[t]he [employer's] acquiescence in the expanded scope of the contract issue at trial showed the parties' willingness to go beyond the narrow issue posed by the pleadings and to try by implied consent the issue of whether a contract of employment for a definite term arose from the total factual circumstances,․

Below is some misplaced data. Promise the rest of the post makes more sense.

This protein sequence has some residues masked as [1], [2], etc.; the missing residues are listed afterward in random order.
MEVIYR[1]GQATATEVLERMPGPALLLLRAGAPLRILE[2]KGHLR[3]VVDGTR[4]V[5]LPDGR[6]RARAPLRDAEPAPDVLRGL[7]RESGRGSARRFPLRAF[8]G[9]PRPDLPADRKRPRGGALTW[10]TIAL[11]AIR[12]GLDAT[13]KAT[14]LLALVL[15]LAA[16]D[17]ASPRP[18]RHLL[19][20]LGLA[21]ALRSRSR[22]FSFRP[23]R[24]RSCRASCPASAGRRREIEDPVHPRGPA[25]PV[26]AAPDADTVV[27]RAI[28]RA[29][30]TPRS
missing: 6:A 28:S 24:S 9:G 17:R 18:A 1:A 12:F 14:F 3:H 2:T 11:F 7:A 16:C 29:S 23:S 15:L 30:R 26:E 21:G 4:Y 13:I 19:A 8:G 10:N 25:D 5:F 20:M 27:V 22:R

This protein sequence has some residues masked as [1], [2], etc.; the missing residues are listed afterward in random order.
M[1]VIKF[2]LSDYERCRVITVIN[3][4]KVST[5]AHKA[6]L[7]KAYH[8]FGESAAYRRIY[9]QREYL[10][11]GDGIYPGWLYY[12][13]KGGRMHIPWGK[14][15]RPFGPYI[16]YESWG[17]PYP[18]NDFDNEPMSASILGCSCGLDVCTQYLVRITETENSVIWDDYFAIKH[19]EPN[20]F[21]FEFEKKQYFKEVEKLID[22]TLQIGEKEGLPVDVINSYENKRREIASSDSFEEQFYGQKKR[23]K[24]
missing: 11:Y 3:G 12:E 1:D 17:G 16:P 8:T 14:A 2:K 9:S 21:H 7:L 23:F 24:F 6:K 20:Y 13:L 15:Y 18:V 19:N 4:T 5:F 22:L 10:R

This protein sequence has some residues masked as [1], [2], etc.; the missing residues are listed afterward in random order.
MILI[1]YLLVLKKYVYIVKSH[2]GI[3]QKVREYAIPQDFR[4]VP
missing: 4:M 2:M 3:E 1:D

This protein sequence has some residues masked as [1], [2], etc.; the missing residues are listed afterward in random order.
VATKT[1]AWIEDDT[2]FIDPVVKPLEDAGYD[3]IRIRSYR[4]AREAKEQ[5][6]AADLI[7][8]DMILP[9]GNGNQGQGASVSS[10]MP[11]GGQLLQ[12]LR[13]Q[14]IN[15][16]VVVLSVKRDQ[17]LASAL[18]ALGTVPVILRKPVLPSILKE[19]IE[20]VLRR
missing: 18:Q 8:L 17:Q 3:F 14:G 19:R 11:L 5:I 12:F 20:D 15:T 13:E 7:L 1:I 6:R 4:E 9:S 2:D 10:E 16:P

Id. (emphasis added). Thus, we concluded that an employment contract for a definite term could be implied in fact because we based our holding on the circumstances and conduct surrounding the oral promises made to the plaintiff. See Restatement (Second) of Contracts § 4 cmt. a (1981) (“Express and implied contracts. Contracts are often spoken of as express or implied. The distinction involves no difference in legal effect, but lies merely in the mode of manifesting assent. Just as assent may be manifested by words or other conduct, sometimes including silence, so intention to make a promise may be manifested in language or by implication from other circumstances, including course of dealing or usage of trade or course of performance.”); § 5 cmt. a (“Agreed terms. The terms of a promise or agreement are those expressed in the language of the parties or implied in fact from other conduct. Both conduct and language are to be understood in the light of the circumstances, including course of dealing or usage of trade or course of performance.”); see also Perry v. Sindermann, 408 U.S. 593, 601–02, 92 S.Ct. 2694, 2699, 33 L.Ed.2d 570 (1972) (“the law of contracts in most, if not all, jurisdictions has long employed a process by which agreements, though not formalized in writing, may be ‘implied.’ Explicit contractual provisions may be supplemented by other agreements implied from ‘the promisor's words and conduct in light of the surrounding circumstances.’ And, ‘[t]he meaning of [the promisor's] words and acts is found by relating them to the usage of the past.’ ”) (citations omitted). Although Terrio addresses a claim of an employment contract for a definite term, our recognition of the implied in fact model of contract formation in that case is significant for our consideration of the development of the law subsequent to Terrio in cases involving contracts of indefinite duration.